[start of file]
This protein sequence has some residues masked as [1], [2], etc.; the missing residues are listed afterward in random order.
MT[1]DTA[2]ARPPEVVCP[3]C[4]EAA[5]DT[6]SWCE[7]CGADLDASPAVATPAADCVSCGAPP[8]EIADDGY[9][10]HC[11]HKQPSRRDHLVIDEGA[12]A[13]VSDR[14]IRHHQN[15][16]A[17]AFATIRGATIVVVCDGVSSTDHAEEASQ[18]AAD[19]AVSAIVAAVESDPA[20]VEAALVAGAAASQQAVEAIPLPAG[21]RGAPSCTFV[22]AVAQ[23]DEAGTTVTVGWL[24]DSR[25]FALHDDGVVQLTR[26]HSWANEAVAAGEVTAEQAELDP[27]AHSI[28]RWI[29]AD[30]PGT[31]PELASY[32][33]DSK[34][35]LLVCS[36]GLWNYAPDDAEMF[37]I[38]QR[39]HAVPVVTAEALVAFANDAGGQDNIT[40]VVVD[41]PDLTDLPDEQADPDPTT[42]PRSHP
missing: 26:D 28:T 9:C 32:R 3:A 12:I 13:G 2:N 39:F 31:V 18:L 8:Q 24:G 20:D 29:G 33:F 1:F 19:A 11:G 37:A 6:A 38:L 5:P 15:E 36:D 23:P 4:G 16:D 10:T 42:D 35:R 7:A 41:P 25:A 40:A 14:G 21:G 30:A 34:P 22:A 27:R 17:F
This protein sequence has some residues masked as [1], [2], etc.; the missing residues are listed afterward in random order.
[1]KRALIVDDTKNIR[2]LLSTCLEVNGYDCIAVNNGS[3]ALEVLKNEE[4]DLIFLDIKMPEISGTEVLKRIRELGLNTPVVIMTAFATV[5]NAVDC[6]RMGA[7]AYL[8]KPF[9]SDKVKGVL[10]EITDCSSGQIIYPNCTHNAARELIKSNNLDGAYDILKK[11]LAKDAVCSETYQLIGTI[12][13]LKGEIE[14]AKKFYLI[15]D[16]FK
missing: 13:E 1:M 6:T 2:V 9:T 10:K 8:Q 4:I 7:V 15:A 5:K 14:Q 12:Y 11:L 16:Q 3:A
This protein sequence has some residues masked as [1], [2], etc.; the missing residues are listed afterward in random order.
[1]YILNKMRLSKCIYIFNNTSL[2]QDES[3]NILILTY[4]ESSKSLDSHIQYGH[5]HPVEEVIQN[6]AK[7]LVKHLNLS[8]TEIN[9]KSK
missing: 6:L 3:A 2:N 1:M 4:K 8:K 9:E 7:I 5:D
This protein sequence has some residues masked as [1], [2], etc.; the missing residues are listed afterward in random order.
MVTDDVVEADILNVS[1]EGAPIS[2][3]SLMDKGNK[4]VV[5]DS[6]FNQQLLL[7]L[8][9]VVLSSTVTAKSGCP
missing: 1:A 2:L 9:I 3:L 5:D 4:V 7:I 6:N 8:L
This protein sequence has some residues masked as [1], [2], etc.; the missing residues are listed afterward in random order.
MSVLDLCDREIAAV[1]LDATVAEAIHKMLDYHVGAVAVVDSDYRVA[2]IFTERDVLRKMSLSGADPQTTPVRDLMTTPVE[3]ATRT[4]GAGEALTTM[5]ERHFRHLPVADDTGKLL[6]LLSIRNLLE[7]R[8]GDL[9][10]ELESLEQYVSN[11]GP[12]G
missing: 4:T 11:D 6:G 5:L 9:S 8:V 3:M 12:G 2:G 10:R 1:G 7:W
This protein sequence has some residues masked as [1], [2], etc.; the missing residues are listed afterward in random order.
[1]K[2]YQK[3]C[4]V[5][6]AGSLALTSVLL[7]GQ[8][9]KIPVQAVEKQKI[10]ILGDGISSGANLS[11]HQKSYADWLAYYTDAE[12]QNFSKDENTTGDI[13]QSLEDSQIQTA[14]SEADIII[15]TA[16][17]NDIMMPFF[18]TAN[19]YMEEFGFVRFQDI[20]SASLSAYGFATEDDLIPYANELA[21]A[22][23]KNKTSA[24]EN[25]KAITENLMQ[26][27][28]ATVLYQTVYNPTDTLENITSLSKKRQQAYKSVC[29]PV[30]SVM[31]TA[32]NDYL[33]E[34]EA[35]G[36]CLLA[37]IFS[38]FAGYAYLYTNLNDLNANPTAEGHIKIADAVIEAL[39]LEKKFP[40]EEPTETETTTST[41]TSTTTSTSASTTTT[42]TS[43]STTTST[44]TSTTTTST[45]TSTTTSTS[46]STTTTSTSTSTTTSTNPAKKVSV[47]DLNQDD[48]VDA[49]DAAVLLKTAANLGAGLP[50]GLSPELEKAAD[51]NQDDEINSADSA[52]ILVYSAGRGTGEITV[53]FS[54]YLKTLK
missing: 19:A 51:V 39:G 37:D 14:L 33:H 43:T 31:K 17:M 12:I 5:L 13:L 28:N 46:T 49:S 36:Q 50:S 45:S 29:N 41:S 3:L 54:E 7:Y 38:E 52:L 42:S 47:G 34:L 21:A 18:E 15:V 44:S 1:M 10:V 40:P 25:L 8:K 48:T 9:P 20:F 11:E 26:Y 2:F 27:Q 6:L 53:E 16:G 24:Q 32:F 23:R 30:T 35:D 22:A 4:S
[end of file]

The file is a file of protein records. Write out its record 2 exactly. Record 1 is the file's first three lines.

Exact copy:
This protein sequence has some residues masked as [1], [2], etc.; the missing residues are listed afterward in random order.
[1]KRALIVDDTKNIR[2]LLSTCLEVNGYDCIAVNNGS[3]ALEVLKNEE[4]DLIFLDIKMPEISGTEVLKRIRELGLNTPVVIMTAFATV[5]NAVDC[6]RMGA[7]AYL[8]KPF[9]SDKVKGVL[10]EITDCSSGQIIYPNCTHNAARELIKSNNLDGAYDILKK[11]LAKDAVCSETYQLIGTI[12][13]LKGEIE[14]AKKFYLI[15]D[16]FK
missing: 13:E 1:M 6:T 2:V 9:T 10:K 8:Q 4:I 7:V 15:A 5:K 14:Q 12:Y 11:L 16:Q 3:A